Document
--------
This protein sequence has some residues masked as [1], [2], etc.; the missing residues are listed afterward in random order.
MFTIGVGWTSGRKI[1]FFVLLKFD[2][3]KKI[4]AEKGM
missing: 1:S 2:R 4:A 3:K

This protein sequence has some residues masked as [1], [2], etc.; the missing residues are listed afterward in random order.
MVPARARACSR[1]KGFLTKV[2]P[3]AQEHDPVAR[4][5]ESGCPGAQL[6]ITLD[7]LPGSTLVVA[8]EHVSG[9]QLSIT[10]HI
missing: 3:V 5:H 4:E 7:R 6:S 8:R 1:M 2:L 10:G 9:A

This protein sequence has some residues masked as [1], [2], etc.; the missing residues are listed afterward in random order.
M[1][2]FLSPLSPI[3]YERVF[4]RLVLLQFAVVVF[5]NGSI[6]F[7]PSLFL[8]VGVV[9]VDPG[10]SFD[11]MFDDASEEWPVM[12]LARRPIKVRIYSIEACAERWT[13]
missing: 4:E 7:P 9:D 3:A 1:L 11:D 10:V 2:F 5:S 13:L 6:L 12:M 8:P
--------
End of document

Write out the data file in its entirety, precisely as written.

This protein sequence has some residues masked as [1], [2], etc.; the missing residues are listed afterward in random order.
MFTIGVGWTSGRKI[1]FFVLLKFD[2][3]KKI[4]AEKGM
missing: 1:S 2:R 4:A 3:K

This protein sequence has some residues masked as [1], [2], etc.; the missing residues are listed afterward in random order.
MVPARARACSR[1]KGFLTKV[2]P[3]AQEHDPVAR[4][5]ESGCPGAQL[6]ITLD[7]LPGSTLVVA[8]EHVSG[9]QLSIT[10]HI
missing: 3:V 5:H 4:E 7:R 6:S 8:R 1:M 2:L 10:G 9:A

This protein sequence has some residues masked as [1], [2], etc.; the missing residues are listed afterward in random order.
M[1][2]FLSPLSPI[3]YERVF[4]RLVLLQFAVVVF[5]NGSI[6]F[7]PSLFL[8]VGVV[9]VDPG[10]SFD[11]MFDDASEEWPVM[12]LARRPIKVRIYSIEACAERWT[13]
missing: 4:E 7:P 9:D 3:A 1:L 11:D 10:V 2:F 5:S 13:L 6:L 12:M 8:P